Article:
With the next round of stimulus checks a few days away from being delivered, online brokers anticipate their retail clients may funnel a good chunk of that money into their stock trading accounts.
Among them was a no-fee app, Robinhood Markets which is offering eligible traders up to 5% bonus for their new deposits. Under the ‘Robinhood Cash Rewards’ program, the broker will match 5% of traders’ next top-up, with a credit of up to $250 over the next two weeks.
The cash value of the additional credits may not be withdrawn for 60 days after the deposit bonus is awarded, Robinhood explains.
This promotion comes as industry surveys show that Main Street investors will plough a large chunk of Joe Biden’s coronavirus relief package directly into equities. Additionally, they expect the new liquidity could provide a boost for penny stocks embraced by individual investors active in online social media forums, such as Reddit’s WallStreetBets.
Further, European rules forbid bonuses and other incentives, whether monetary or non-monetary, that may have encouraged overtrading in recent years.
The power of these groups, while forcing many platforms to abruptly restrict trading in the heavily shorted stocks, has caught the attention of retail brokers and Reddit crowds with a whole new segment of potential clients.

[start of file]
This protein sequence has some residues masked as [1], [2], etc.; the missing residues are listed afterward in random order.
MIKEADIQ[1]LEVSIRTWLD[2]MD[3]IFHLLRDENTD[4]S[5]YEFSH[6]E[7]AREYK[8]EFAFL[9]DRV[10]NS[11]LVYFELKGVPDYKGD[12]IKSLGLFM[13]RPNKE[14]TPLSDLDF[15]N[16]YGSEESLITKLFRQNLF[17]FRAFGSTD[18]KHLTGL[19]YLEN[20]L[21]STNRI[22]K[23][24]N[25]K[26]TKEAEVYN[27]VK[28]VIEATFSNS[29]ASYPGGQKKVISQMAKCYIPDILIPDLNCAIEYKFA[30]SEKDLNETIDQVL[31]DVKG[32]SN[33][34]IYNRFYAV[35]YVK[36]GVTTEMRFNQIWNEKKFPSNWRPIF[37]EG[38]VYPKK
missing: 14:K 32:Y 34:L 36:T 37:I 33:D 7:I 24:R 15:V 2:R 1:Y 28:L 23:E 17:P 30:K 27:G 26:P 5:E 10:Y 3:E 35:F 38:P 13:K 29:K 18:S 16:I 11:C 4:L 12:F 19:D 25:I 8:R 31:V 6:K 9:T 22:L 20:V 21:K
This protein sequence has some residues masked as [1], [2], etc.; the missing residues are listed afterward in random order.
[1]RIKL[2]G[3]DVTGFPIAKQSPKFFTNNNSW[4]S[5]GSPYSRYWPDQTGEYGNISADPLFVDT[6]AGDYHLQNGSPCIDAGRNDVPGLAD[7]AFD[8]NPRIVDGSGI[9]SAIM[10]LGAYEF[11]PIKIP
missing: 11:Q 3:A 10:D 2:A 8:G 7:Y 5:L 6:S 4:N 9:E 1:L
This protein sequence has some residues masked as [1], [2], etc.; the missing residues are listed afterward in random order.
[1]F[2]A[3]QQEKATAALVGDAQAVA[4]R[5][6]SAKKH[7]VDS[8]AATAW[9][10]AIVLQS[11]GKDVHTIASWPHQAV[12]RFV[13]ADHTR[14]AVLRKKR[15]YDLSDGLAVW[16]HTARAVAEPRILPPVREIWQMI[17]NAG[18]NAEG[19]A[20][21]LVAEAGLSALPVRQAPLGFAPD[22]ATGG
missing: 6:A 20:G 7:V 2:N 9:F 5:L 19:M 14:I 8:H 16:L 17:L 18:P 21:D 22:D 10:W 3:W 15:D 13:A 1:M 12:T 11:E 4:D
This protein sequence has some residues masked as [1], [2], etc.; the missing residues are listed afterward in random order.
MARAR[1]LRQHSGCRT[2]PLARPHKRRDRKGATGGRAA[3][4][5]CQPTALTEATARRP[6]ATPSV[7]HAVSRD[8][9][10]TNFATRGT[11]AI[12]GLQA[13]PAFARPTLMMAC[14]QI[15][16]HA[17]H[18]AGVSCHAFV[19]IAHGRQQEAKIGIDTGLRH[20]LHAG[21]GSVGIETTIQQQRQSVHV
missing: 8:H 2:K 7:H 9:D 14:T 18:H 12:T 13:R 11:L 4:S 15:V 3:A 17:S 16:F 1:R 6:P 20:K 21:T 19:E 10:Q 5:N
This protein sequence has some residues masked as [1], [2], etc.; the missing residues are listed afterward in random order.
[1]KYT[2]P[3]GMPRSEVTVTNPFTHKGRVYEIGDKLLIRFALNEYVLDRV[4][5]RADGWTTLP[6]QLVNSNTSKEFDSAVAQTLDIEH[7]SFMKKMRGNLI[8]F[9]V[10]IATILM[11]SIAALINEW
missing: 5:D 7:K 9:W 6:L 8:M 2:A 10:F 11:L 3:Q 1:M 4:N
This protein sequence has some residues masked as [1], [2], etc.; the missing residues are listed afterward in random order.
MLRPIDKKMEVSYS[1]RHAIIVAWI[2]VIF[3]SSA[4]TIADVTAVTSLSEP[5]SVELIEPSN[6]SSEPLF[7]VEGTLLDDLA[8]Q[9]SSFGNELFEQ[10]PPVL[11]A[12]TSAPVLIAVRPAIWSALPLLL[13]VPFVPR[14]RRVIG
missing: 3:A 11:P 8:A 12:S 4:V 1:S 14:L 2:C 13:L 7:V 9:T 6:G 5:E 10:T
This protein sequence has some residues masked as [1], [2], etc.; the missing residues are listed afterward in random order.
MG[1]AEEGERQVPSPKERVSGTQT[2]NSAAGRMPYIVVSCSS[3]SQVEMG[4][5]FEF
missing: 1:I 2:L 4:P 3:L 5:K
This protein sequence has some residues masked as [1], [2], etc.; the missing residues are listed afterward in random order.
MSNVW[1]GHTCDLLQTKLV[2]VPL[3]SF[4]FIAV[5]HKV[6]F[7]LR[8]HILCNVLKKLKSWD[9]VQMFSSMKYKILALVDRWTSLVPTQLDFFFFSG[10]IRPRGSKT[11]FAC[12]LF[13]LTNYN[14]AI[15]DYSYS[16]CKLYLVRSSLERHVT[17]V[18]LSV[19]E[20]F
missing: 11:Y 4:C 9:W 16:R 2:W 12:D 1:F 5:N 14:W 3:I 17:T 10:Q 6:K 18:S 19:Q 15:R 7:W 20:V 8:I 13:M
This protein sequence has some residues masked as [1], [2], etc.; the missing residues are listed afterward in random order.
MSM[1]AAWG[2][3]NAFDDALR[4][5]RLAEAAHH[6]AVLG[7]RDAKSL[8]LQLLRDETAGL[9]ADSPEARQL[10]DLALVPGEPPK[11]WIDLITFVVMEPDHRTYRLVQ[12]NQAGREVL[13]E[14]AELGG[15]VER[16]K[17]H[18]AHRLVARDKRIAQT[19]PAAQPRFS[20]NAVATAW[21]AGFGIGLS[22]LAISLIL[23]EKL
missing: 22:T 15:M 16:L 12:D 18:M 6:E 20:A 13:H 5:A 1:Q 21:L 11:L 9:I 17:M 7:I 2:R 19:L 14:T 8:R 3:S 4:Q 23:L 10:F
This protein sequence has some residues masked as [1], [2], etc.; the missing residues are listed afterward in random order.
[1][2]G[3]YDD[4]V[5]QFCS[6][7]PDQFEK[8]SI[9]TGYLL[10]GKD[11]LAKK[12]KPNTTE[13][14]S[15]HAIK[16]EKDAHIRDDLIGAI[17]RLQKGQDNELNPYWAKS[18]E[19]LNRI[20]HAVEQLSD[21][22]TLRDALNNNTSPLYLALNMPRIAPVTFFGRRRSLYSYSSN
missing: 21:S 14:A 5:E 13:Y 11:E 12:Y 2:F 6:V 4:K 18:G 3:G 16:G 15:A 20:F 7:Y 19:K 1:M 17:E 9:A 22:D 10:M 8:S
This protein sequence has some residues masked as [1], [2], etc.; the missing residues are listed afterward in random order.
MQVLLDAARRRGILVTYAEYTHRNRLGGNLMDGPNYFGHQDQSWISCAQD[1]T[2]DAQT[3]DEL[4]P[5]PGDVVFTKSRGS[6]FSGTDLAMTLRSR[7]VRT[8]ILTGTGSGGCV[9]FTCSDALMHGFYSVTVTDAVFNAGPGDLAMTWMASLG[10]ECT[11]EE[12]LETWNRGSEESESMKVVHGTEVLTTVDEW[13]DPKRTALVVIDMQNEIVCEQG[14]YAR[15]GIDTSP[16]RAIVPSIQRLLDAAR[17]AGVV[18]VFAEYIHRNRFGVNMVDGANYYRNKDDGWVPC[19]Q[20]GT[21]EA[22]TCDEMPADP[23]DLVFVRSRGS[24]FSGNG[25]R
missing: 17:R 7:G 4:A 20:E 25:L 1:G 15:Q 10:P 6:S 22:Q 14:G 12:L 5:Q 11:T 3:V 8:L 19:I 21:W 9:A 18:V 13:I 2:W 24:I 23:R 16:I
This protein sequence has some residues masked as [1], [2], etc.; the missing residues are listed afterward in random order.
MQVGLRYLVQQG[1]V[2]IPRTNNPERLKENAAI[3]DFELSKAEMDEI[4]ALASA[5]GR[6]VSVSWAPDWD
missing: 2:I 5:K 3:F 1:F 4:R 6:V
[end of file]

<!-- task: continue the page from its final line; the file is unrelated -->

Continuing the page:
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Robinhood Grilled over Investment Gamification
Robinhood said its clients base has grown rapidly in 2021, having added six million funded accounts to its cryptocurrency service alone. According to data from SimilarWeb, Robinhood’s app was downloaded more than 3 million times last month, which was a record for any broker.
The Silicon Valley startup, mostly used by millennials to trade stocks and cryptocurrency, said the crypto division averaged 200,000 new customers in 2020 and peaked at 401,000 in a single month. However, the startup has not revealed the total customer count since it reported 13 million users in May 2020.
Nevertheless, Robinhood faces regulatory investigations on multiple fronts, including alleged failures to protect inexperienced investors while aggressively promoting its products to them.
The fintech unicorn, which has been credited with helping popularize trading among millennials, revealed it was being sued by the family of a 20-year-old student, who committed suicide last year thinking he had incurred losses of over $700,000 on his Robinhood account.